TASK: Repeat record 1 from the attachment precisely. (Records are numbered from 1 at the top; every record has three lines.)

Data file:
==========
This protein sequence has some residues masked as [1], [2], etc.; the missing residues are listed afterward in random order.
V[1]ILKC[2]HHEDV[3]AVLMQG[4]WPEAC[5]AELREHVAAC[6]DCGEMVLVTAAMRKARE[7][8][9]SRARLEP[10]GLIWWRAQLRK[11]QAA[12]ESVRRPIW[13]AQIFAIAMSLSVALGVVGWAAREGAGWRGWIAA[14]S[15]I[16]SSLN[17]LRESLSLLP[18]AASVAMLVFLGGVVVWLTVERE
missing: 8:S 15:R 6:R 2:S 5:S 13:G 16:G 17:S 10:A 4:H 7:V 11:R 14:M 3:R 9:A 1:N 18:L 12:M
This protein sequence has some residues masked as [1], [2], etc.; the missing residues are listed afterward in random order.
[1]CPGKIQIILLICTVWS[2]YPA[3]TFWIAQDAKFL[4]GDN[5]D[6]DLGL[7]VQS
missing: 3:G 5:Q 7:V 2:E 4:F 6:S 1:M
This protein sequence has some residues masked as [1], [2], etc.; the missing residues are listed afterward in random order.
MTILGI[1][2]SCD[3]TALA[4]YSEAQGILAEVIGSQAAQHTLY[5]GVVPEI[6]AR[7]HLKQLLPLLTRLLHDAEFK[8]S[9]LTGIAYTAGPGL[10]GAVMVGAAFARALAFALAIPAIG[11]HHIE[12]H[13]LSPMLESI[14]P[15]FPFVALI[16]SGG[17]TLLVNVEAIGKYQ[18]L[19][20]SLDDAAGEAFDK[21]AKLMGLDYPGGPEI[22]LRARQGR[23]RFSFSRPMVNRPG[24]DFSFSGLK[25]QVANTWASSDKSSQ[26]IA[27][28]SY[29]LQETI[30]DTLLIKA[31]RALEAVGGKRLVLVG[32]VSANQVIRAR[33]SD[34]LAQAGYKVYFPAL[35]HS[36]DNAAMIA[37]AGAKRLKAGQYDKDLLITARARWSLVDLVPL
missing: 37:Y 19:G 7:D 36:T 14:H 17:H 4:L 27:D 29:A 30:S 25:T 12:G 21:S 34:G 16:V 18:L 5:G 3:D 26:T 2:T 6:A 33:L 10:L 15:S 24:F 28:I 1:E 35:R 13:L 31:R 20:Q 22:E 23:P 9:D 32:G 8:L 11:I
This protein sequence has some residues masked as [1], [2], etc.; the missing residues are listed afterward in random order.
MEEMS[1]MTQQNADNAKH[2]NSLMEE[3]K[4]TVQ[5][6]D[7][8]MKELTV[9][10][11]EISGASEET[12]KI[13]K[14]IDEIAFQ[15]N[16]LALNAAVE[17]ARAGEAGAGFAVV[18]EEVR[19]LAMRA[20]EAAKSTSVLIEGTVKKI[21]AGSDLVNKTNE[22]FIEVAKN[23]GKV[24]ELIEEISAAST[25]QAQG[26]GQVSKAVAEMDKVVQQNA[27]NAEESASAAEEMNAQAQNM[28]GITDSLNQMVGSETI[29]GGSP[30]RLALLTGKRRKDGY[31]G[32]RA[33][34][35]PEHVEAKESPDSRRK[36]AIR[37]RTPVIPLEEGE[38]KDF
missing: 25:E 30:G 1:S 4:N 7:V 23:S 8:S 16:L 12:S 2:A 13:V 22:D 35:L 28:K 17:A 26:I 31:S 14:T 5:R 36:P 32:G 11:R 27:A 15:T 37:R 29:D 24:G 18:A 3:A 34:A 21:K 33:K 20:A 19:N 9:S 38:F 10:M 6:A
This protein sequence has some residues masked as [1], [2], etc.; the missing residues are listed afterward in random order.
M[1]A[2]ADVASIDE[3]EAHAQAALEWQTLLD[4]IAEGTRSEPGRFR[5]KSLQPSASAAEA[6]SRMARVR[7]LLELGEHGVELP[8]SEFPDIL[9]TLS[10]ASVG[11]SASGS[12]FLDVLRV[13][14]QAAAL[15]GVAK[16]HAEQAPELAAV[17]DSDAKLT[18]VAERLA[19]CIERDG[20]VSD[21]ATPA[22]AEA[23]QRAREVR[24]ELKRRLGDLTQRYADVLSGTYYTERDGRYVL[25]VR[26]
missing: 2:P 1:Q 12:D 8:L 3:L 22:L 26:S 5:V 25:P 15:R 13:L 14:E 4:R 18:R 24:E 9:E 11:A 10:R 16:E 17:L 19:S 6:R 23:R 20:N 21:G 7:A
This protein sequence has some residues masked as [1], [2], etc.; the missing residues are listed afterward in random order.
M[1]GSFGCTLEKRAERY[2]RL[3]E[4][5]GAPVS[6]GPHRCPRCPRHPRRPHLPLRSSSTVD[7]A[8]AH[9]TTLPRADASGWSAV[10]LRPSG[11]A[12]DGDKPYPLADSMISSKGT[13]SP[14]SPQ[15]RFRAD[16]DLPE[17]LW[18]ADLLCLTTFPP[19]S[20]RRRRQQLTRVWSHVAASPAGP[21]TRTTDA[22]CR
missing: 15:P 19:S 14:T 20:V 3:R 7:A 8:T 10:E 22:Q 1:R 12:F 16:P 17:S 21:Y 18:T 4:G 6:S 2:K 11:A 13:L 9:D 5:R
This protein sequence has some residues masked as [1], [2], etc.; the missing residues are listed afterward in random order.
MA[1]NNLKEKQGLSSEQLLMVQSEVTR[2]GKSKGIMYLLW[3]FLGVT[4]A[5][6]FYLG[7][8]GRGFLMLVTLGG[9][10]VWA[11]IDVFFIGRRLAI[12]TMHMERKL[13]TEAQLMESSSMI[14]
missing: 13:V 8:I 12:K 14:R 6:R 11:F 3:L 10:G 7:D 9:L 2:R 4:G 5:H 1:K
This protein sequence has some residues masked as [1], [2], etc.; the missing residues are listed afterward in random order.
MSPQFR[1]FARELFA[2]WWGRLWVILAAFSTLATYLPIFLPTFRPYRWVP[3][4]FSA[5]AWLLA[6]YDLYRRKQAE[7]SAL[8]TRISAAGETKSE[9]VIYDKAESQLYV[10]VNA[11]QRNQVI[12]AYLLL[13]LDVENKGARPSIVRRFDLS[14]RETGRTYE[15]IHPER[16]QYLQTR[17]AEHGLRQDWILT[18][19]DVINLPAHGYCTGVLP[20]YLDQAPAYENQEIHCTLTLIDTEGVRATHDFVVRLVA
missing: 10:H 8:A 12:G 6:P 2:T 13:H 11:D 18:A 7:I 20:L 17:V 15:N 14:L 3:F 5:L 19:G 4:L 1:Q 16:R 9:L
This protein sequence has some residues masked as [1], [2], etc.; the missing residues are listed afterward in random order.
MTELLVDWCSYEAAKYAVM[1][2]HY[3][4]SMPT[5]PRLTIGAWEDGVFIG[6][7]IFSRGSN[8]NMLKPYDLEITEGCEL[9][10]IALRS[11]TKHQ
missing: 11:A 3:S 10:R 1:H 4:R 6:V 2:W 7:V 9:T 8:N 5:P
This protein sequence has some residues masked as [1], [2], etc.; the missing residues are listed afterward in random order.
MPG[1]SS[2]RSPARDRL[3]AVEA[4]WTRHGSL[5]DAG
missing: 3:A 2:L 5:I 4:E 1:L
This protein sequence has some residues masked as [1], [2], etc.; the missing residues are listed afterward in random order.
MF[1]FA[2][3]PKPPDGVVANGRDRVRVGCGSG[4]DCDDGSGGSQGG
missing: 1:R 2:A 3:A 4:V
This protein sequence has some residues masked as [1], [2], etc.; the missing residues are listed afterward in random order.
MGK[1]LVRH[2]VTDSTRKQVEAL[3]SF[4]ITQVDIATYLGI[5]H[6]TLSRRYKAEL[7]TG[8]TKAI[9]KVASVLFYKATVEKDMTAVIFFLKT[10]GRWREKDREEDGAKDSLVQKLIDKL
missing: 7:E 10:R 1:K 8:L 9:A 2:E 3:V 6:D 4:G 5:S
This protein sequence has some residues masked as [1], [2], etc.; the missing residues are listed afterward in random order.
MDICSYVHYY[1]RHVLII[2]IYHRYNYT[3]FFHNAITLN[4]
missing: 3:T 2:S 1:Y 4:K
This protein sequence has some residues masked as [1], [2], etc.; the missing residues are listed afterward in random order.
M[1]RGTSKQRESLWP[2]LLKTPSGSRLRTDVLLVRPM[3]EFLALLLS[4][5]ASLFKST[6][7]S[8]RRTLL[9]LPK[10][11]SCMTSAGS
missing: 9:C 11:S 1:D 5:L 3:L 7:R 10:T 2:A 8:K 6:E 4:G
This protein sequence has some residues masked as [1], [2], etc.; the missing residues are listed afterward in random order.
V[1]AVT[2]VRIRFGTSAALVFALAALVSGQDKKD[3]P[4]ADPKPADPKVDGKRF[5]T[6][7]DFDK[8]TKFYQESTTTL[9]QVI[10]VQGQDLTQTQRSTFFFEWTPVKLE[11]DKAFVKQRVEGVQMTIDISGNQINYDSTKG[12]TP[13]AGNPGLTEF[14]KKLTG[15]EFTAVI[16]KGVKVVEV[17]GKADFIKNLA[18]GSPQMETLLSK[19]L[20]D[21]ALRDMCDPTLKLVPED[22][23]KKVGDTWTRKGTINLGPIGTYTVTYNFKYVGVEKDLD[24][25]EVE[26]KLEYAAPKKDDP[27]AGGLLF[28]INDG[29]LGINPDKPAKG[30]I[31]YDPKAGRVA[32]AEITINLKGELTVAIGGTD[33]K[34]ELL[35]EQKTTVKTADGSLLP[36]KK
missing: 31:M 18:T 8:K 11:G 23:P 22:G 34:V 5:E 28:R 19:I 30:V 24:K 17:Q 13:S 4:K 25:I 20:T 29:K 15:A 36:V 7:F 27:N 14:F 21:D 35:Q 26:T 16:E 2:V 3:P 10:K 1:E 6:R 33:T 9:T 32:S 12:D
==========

This protein sequence has some residues masked as [1], [2], etc.; the missing residues are listed afterward in random order.
V[1]ILKC[2]HHEDV[3]AVLMQG[4]WPEAC[5]AELREHVAAC[6]DCGEMVLVTAAMRKARE[7][8][9]SRARLEP[10]GLIWWRAQLRK[11]QAA[12]ESVRRPIW[13]AQIFAIAMSLSVALGVVGWAAREGAGWRGWIAA[14]S[15]I[16]SSLN[17]LRESLSLLP[18]AASVAMLVFLGGVVVWLTVERE
missing: 8:S 15:R 6:R 2:S 5:S 13:G 16:G 17:S 10:A 4:H 7:V 11:R 14:M 3:R 9:A 1:N 18:L 12:M